The partial length 16 is equal to the distance, in the decoupled condition, of the guide cup 13 from the end wall of the cylindrical hole 10 remote from the coupling lever 7. Because the cam protrusion of the cam 5 associated with the coupling lever 7 is larger than the cam protrusion of the cam 4 associated with the actuation lever 6, the valve lift curve of the inlet valve 2 is now determined by the cam 5. It is apparent that, otherwise than in the illustrated embodiment, the pin 9 can be arranged in the actuation lever 6 and the cylindrical hole 10 can be arranged in the coupling lever 7 and that the coupling can be carried out by pressure relief in the pressure space 15 and the decoupling by pressure build-up in the pressure space 15.
The pin 9 can only be pushed into the cylindrical hole 10 while the base circles of the cams 4, 5 are effective because this cylindrical hole 10 and the hole 11 are not aligned with one another when the cam protrusions are effective. Because considerable forces are transmitted between the levers 6, 7 while the cam protrusions are effective, displacement of the pin 9 inside the cylindrical hole 10 is excluded when the cam protrusions are effective even if the coupling or decoupling procedure has already been initiated by pressure build-up or pressure relief in the pressure space 15. The danger therefore arises that only a small part of the pin 9 may protrude into the cylindrical hole 10 during the total interval of time when the cam protrusions are effective, so that unfavorable edge pressures or excessive surface contact pressures arise or the pin 9 may even be ejected from the cylindrical hole 10; which can cause damage to the levers and cams. It has, however, been found that if at least a third of the partial length 16 of the pin 9 is located in the cylindrical hole 10, excessive loads and damage can be excluded.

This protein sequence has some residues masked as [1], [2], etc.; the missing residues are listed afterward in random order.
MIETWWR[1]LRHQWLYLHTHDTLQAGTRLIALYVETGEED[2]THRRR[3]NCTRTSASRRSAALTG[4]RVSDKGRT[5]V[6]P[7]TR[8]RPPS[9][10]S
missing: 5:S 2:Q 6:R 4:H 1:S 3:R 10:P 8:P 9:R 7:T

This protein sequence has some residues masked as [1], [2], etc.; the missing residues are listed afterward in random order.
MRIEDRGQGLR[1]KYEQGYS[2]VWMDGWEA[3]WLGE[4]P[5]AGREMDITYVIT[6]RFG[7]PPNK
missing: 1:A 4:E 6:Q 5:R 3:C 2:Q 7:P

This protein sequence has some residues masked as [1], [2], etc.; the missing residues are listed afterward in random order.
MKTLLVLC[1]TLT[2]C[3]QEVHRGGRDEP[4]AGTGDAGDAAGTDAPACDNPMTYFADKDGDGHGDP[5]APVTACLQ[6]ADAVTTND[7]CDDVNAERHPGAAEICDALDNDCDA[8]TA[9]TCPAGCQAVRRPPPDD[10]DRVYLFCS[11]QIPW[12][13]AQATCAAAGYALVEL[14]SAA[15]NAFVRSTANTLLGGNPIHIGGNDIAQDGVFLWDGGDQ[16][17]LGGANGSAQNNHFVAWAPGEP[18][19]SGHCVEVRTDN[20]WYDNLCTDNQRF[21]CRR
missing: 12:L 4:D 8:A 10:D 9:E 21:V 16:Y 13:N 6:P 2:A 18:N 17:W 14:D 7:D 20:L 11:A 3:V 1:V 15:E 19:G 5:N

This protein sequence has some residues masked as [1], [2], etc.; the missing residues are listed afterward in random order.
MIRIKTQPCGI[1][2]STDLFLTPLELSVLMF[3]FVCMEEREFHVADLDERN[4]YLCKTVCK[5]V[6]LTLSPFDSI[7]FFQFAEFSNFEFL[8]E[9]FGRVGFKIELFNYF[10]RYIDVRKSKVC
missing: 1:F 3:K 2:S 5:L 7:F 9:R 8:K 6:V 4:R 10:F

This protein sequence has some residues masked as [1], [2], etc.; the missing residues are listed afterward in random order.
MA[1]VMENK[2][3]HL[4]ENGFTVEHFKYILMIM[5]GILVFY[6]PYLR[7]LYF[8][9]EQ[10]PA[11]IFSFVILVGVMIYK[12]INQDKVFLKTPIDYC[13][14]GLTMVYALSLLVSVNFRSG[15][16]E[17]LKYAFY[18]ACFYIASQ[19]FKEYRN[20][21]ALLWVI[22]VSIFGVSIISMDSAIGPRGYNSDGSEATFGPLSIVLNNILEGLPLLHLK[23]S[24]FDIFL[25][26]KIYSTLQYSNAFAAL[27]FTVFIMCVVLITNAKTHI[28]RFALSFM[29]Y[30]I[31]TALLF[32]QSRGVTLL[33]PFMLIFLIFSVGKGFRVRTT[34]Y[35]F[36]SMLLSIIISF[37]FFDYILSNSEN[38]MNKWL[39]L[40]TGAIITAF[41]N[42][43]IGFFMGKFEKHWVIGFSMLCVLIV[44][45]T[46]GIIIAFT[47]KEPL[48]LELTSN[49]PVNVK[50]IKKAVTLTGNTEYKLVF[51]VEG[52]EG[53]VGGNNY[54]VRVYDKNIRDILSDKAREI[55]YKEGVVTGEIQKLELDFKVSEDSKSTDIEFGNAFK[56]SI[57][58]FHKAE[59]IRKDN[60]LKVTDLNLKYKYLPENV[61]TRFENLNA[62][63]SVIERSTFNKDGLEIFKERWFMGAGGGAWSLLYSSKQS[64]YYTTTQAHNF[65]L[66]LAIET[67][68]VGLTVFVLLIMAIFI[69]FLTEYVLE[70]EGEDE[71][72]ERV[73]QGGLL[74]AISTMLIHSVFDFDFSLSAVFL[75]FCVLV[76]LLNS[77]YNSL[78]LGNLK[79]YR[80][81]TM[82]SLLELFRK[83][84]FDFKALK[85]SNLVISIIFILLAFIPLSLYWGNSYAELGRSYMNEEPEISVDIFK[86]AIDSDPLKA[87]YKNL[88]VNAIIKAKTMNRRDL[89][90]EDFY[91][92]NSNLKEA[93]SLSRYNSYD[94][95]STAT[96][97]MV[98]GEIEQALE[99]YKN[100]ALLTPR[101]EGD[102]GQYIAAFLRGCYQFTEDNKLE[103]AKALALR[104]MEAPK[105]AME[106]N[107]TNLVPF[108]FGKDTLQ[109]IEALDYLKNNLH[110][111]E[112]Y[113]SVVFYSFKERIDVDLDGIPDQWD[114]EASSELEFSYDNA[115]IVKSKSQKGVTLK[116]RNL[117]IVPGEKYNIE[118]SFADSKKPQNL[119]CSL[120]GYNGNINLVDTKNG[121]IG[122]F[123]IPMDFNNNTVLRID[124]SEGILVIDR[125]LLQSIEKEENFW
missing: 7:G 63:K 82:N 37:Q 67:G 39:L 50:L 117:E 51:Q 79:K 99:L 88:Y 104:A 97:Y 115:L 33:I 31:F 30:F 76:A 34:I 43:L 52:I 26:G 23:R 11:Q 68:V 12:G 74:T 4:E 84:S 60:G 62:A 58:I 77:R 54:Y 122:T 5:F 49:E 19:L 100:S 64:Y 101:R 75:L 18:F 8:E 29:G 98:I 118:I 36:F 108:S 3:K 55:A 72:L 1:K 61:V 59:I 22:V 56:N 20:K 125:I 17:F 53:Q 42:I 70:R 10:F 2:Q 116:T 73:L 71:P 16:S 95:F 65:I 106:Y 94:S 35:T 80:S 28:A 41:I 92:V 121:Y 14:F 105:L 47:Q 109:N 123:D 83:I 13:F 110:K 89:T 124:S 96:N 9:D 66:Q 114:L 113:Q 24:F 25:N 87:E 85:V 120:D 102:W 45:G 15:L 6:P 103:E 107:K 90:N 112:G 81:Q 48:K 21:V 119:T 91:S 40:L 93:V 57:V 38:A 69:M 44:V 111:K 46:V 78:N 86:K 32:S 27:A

The pressure build-up and reduction in the pressure space 15 takes place via a longitudinal hole 17 in the lever pin 8, which is connected to the pressure space 15 via a transverse hole 26 in the coupling lever 7. The longitudinal hole 17 is supplied with oil via a conduit 19 by an oil pump 18 which can be the usual lubricating oil pump of the internal combustion engine. A 3/2-way valve 20 (FIG. 3) is arranged in conduit 19 to connect the longitudinal hole 17 either to the oil pump 18 or to a reservoir 21. The 3/2-way valve 20 is switched by an electrical signal from a switching unit 22 which receives, as the control signals 23, the internal combustion engine rotational speed, a positional signal of the crankshaft or camshaft of the internal combustion engine and the oil temperature, via a temperature sensor 24 in the conduit 19. The 3/2-way valve 20 can therefore be triggered in quite specific or definite camshaft positions.
The 3/2-way valve 20 is fast-acting and has a very small switching time variance of not more than 4.5 ms, i.e. when the electrical signals coming from the switching unit 22 remain the same, all the switching procedures of the 3/2-way valve 20 take place within an interval of time T1 of 4.5 ms. This ensures that the switching of the 3/2-way valve 20 and, therefore, the start of adjustment of the pin 9 at the beginning of the coupling procedure or decoupling procedure also takes place within this interval of time because, due to the short conduit lengths and the large conduit cross-sections between the 3/2-way valve 20 and the pins 9, there is a negligibly small delay between their actuation times. Because the switching occurs at certain internal combustion engine rotational speeds, the range is also accurately determined with respect to the camshaft position. At an internal combustion engine rotational speed of 4000 rpm and a switching time variance of the 3/2-way valve of 4.5 ms, for example, this range is therefore 54° of camshaft angle.